Sweets & snacks expo 2016
Kids, claims and variety – the key opportunities for snacks growth
Snack sales are projected to increase by $35bn in the next five years, according to analysts firm IRI, which said 84% of this growth would come from core snacking categories such as chips, bars and nuts.
Speaking at the Sweets & Snacks Expo in Chicago recently, IRI executive vice president Sally Lyons Wyatt said consumers had been telling analysts for the past ten years that they were snacking more, with research showing they snacked an average of 2.7 times a day.
“But what was really amazing about 2015 compared with previous years was that 46% of consumers told us they are snacking three-plus times a day – that’s almost half the US population,” she said, adding that this was a five percentage point increase on the previous year.
Strong industry momentum
“That it is significant and shows you the momentum for this industry is still very strong,” Lyons Wyatt said. “We will reach a tipping point, there will come a time when this plateaus, but the fact consumers are actively gravitating to snacking is a winner for the industry.”
Value sales of snacks had risen 3.5% in 2015 with sales growth recorded in most sales channels, although US consumers had gravitated towards value retailers in the past few years, according to IRI, with sales through dollar stores up 7.5%.
Lyons Wyatt flagged up three trends for manufacturers to consider when developing or marketing products in order to tap into this market growth:
Households with kids are driving the trends in snacking, she said, adding: ”These are the households you want to be talking to.”
According to IRI survey data, 28% of households with children say they are snacking more frequently, compared with 16% of those without children.
Analysts also learned the environment was a concern for families, with 20% looking for biodegradable packaging versus 9% of households without children.
“A lot of these young families are millennials and sustainably is big for them,” added Lyons Wyatt.
Manufacturers were advised to bear in mind the different needs of children of various ages.
“The age of kids makes a difference in their needs, what they are buying and when,” said Lyons Wyatt. “For example, with teenagers, breath fresheners come into play because they want to talk to someone they haven’t talked to before and want to make a good impression.”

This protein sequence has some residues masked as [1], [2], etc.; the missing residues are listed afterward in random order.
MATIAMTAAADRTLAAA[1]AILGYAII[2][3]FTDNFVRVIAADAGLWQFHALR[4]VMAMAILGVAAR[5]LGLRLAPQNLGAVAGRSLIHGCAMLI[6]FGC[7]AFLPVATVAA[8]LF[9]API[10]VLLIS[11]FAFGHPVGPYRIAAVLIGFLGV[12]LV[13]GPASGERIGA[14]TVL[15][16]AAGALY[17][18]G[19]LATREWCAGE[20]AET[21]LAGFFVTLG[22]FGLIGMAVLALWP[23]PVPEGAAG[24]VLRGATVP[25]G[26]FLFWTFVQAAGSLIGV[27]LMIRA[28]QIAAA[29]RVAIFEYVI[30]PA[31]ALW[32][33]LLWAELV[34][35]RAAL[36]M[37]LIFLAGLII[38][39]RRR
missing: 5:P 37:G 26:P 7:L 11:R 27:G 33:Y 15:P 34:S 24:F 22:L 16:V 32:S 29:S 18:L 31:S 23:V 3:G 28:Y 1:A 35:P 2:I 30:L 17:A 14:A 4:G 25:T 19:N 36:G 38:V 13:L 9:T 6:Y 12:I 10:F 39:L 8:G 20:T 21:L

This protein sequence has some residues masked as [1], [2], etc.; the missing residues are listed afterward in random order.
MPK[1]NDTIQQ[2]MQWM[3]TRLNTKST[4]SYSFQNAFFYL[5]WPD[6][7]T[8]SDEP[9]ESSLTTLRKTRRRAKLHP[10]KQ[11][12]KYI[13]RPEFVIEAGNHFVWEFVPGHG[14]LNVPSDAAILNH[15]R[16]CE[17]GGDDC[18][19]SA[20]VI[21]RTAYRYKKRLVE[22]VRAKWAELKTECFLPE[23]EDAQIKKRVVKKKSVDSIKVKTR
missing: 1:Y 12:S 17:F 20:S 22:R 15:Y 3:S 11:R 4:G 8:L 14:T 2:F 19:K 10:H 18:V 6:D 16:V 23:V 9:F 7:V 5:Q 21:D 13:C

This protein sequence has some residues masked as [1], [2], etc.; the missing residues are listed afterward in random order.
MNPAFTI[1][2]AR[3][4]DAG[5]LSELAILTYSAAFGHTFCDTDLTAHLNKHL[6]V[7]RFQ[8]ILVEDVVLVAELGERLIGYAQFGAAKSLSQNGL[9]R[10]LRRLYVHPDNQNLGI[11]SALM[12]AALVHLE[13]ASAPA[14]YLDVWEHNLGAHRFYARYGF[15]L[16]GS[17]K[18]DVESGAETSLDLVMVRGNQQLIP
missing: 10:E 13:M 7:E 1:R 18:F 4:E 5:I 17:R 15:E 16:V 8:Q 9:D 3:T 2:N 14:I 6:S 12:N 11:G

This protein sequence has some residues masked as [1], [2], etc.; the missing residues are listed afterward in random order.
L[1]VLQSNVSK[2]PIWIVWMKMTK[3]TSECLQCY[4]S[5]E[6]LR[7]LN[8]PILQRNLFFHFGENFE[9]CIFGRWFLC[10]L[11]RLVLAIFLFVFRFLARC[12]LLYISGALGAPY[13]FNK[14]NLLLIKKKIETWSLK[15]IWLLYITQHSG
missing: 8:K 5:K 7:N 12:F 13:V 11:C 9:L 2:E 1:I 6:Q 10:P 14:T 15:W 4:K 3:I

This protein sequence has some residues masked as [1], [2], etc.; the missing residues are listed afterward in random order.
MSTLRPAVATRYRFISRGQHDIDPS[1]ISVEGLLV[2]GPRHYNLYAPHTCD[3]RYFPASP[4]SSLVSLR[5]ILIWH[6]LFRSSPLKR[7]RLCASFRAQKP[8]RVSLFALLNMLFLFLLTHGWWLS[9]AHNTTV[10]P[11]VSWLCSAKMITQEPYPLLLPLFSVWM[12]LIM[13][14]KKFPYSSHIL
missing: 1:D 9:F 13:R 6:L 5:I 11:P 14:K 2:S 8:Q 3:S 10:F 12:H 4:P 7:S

More than half (52%) of consumer surveyed by IRI said they wanted snacks that offered additional health benefits beyond nutrition, and 57% said they wanted snacks that contain vitamins and minerals.
Key benefits consumers were looking for include protection from cancer, lower risk of heart disease, weight lost, reduced cholesterol, and nutrition such as calcium and fiber.
Consumers are also looking for transparency and natural ingredients, said IRI, was has led to the development of more snacks containing plant-based proteins.
“We are seeing things like lentils, chia and quinoa go into a lot of different flavors,” said Lyons Wyatt.
“These sorts of products are grabbing a share of wallet as well as stomach.”
IRI has tipped a range of ingredients and trends for further growth in 2016/17, including ‘real’ food claims, cricket protein, acid whey, personalization and combinations of spicy and tangy flavors.
IRI has recorded strong growth in sales of variety packs offering a selection of snacks and flavors, which are growing 5.4% versus a 0.9% increase in multipacks.
The trend was being seen across a range of product categories and was tapping the family market, said Lyons Wyatt.
“The bottom line is that variety packs are giving them more options – they are giving family members the snacks that they want,” she added.
Variety packs also tap the 82% of consumers who told IRI they seek snacks that are good value for money.
“That doesn’t necessarily mean they are looking for cheap,” said Lyons Wyatt. “Value can mean different things to different people – it could be they have a disease state and need to have the right products in their home; it could be that their kids loves certain brands and that’s valuable to them; it could be that they want more healthy options.”